When Johnny was ten or 11, he retired from the newspaper business and at eight, I became a proud carrier for the Northern Daily News. Eventually, after taking over other routes, I had the largest route in town with 52 subscriptions. Each week day at 3 pm after school, I would pick up my bundle of papers in front of the barber shop then head for the McGarry and Windsor Hotels, hawk my papers in the men's beer parlors, then head next door to the pool room which had the best array of candy and sodas in town. I'd watch the pool games for awhile, say hi to Henri, the other barber in town with a room off the pool-hall. Henri, a gregarious French Canadian, loved to quiz me about who my girl-friend was at the moment. I was very shy, never had a girl-friend, but one day disclosed that I liked Patsy Spencer, which I did at the moment. I was sure that Henri didn't know who she was, but darned if within the hour I didn't encounter Patsy as I passed back by the poolroom, red-faced, embarrassed, but smiling, as she swung at me with her bag of school-books. Henri had spotted her earlier in front of the candy counter and announced loudly to everyone in the poolroom that I liked her. So much for Michael and Patsy as "an item".
Fortified with licorice and twizzlers, I would head up Connell towards Locke's Hardware store to continue delivering my newspapers. My first stop was at the Simpson's outlet just past the Chinese family's small restaurant. One winter Saturday, I came in the front door of Simpson's and walked through the narrow, single aisle to the check-out desk at the back. After giving them (I called them Mr. and Mrs. Simpson) their newspaper, I turned toward the front door just as Mrs. Bouchard entered. A few days earlier she had stormed out her kitchen door to stop some of us from overpowering her outnumbered son and his friends in a snowball fight. We had cornered them inside the side shed entrance to the kitchen and were firing snowballs from close range when she chased us up the street. Mrs. Bouchard was a substantial, fierce-looking woman, so we ran as fast as we could toward McCall's Drugstore. She stopped in the middle of the street, shook her fist cursing in French and yelling what she would do if she caught us. I launched a snowball with all my might from well beyond my normal range and was mortified when the longest shot of my life splattered squarely in the middle of her forehead! She resumed the chase but her angry screams faded as I established a new personal best in the 440 yard dash!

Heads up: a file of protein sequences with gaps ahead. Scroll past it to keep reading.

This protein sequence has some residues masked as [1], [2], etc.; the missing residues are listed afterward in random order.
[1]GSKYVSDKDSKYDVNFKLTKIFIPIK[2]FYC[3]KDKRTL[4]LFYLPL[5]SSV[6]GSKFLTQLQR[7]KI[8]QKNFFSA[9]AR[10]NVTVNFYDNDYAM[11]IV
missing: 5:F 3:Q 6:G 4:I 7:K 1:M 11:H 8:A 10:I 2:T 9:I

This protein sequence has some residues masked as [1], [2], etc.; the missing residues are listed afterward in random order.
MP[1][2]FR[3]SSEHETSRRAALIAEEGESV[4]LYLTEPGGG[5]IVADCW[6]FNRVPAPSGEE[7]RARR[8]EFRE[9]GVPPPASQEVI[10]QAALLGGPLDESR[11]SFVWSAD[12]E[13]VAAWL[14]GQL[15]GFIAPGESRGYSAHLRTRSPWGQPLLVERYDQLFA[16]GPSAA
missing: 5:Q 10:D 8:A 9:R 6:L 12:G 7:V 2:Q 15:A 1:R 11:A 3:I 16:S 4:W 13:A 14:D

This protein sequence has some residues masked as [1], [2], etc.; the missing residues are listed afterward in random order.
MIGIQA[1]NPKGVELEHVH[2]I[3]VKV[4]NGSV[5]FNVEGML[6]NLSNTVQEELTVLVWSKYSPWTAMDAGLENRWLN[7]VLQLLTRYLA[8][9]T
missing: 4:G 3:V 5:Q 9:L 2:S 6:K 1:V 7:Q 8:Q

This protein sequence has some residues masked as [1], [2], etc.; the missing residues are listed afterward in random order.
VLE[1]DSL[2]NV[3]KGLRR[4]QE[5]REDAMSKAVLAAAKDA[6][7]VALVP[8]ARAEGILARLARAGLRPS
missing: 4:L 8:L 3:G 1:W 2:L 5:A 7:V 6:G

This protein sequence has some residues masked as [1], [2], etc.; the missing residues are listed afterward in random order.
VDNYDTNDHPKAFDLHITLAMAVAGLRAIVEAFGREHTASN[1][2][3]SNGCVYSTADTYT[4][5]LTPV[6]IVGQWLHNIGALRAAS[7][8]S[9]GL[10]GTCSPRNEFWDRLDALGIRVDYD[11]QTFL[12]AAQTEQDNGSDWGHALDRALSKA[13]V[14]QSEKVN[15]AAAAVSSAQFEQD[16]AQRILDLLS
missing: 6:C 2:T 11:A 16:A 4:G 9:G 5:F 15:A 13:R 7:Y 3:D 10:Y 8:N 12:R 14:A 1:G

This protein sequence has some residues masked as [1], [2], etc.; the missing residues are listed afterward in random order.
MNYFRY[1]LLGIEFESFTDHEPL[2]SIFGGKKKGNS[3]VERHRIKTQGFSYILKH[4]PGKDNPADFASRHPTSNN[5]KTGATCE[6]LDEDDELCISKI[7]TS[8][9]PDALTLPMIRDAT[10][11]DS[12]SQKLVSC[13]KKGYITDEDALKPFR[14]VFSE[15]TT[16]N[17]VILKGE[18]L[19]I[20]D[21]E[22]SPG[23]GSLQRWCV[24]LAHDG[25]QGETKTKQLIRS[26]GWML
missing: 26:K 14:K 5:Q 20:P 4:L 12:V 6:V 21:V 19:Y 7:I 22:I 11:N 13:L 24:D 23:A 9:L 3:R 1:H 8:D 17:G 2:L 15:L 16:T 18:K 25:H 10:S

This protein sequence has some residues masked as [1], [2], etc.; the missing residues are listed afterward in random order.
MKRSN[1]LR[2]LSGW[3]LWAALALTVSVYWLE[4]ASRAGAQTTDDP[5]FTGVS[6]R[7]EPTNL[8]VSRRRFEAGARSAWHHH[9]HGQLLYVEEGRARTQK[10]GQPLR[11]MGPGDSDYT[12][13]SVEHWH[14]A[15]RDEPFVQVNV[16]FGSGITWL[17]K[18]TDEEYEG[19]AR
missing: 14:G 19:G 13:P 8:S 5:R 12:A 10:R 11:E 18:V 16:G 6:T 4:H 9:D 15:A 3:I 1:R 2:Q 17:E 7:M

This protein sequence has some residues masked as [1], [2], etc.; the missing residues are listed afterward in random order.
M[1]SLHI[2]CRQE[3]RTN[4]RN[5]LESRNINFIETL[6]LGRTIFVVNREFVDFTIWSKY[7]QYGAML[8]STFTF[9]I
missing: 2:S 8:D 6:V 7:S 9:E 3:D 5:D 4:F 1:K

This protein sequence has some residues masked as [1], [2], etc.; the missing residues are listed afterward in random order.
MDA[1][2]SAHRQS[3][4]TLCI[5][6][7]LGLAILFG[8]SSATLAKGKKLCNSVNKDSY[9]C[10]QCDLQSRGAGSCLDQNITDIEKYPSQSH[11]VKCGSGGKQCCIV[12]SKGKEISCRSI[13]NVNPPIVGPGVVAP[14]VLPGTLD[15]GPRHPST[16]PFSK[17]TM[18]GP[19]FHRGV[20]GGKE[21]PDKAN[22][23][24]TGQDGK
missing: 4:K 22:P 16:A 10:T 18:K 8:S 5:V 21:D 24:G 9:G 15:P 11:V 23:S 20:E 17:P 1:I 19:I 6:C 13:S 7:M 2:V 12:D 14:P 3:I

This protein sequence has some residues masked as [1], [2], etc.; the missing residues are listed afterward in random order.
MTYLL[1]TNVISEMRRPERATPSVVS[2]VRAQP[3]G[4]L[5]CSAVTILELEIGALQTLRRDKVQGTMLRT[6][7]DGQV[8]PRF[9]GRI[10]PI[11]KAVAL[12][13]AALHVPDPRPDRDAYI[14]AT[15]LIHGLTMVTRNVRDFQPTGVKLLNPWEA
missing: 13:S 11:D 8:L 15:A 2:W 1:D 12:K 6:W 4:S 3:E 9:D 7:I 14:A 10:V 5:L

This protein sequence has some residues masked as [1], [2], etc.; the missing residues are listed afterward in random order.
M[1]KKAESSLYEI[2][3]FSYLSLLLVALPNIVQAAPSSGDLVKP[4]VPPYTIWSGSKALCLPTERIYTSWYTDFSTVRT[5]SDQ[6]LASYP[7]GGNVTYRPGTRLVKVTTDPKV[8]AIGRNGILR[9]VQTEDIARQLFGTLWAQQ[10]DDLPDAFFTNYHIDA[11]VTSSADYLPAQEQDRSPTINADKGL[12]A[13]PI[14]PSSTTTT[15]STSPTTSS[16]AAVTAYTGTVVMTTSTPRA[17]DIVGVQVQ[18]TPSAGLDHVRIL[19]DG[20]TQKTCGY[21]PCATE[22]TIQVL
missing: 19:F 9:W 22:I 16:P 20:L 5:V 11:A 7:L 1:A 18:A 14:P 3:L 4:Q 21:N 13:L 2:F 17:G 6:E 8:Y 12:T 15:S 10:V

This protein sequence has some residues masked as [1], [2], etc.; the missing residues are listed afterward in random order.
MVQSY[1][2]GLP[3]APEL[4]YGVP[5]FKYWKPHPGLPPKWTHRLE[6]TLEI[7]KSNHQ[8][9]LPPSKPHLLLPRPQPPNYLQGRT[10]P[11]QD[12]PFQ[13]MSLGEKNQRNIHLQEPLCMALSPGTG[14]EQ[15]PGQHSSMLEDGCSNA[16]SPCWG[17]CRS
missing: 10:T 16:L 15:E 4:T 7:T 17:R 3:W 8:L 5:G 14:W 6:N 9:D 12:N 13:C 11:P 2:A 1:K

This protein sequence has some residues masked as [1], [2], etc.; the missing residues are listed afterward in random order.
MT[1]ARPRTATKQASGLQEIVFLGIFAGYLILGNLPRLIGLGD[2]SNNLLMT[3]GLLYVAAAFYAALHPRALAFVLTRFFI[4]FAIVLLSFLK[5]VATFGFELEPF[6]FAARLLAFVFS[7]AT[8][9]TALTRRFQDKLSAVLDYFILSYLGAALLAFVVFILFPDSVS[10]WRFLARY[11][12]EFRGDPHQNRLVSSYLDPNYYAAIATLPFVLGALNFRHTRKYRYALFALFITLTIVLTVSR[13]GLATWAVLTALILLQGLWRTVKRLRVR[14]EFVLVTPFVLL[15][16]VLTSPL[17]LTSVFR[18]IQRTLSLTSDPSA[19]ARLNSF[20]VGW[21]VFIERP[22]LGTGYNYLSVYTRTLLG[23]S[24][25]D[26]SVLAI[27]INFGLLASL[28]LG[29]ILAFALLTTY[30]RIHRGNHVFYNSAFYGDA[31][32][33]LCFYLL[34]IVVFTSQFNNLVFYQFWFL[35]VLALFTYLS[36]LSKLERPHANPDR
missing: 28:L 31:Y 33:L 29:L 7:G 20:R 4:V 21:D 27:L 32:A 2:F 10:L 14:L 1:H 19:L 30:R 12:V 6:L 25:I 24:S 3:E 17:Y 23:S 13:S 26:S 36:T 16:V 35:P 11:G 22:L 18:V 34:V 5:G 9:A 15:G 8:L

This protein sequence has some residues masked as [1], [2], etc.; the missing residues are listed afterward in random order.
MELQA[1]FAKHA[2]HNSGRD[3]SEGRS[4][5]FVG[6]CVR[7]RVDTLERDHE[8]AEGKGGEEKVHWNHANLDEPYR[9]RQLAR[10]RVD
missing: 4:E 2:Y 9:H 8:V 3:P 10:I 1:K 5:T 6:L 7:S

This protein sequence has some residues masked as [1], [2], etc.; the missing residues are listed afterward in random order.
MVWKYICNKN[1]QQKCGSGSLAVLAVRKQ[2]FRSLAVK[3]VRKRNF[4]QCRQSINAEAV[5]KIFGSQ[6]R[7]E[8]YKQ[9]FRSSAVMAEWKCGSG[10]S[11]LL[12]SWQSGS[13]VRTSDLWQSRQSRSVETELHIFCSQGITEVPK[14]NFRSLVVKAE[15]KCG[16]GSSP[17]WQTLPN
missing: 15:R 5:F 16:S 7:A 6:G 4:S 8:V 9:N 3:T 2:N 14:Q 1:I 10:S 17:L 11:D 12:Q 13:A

But now, in Simpson's she had me trapped, waiting by the front door until I tired of pretending to look at show-room furniture. I gave up hoping that a confrontation would embarrass her and marched to the front door straight into her firm grasp. She demanded to know why I had thrown snowballs at her, and after a fiercely whispered lecture let me go with the warning that if she ever, ever, caught me near her house, she would drag me home to my parents. I stayed a safe distance from her house thereafter.